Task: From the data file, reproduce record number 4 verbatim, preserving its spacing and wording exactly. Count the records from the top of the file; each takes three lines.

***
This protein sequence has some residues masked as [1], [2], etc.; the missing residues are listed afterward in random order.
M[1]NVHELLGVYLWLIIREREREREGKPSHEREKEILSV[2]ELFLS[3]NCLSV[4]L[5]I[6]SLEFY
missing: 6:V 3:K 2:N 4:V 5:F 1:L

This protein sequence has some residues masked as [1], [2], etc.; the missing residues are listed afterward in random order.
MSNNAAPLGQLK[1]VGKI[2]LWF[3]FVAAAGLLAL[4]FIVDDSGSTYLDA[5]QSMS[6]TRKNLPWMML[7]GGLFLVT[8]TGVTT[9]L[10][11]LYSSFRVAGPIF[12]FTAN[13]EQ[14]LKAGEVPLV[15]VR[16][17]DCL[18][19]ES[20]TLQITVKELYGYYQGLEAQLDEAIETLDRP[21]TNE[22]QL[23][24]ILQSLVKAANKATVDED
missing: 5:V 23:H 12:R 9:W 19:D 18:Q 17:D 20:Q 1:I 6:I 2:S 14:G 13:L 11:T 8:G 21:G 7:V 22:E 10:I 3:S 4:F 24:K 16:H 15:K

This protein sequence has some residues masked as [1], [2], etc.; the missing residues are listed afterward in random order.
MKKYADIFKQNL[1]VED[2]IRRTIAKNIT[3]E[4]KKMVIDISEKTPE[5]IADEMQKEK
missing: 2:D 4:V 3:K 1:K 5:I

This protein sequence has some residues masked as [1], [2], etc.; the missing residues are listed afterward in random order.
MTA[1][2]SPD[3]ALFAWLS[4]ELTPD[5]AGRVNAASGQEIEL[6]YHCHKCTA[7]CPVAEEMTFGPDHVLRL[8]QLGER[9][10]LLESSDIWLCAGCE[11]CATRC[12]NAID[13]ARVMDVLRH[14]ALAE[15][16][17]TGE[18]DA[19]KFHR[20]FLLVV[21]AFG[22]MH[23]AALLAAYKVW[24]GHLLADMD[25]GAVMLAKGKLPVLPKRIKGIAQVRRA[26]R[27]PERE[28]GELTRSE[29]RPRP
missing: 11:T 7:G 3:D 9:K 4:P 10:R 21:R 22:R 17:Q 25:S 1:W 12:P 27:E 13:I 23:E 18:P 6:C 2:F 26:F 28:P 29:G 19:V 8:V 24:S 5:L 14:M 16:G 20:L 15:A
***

This protein sequence has some residues masked as [1], [2], etc.; the missing residues are listed afterward in random order.
MTA[1][2]SPD[3]ALFAWLS[4]ELTPD[5]AGRVNAASGQEIEL[6]YHCHKCTA[7]CPVAEEMTFGPDHVLRL[8]QLGER[9][10]LLESSDIWLCAGCE[11]CATRC[12]NAID[13]ARVMDVLRH[14]ALAE[15][16][17]TGE[18]DA[19]KFHR[20]FLLVV[21]AFG[22]MH[23]AALLAAYKVW[24]GHLLADMD[25]GAVMLAKGKLPVLPKRIKGIAQVRRA[26]R[27]PERE[28]GELTRSE[29]RPRP
missing: 11:T 7:G 3:D 9:K 4:P 10:R 21:R 22:R 17:Q 25:S 1:W 12:P 27:E 13:I 23:E 18:P 6:C 2:F 26:F 28:P 29:G 19:V 8:V 24:S 5:L 14:M 16:G 20:L 15:A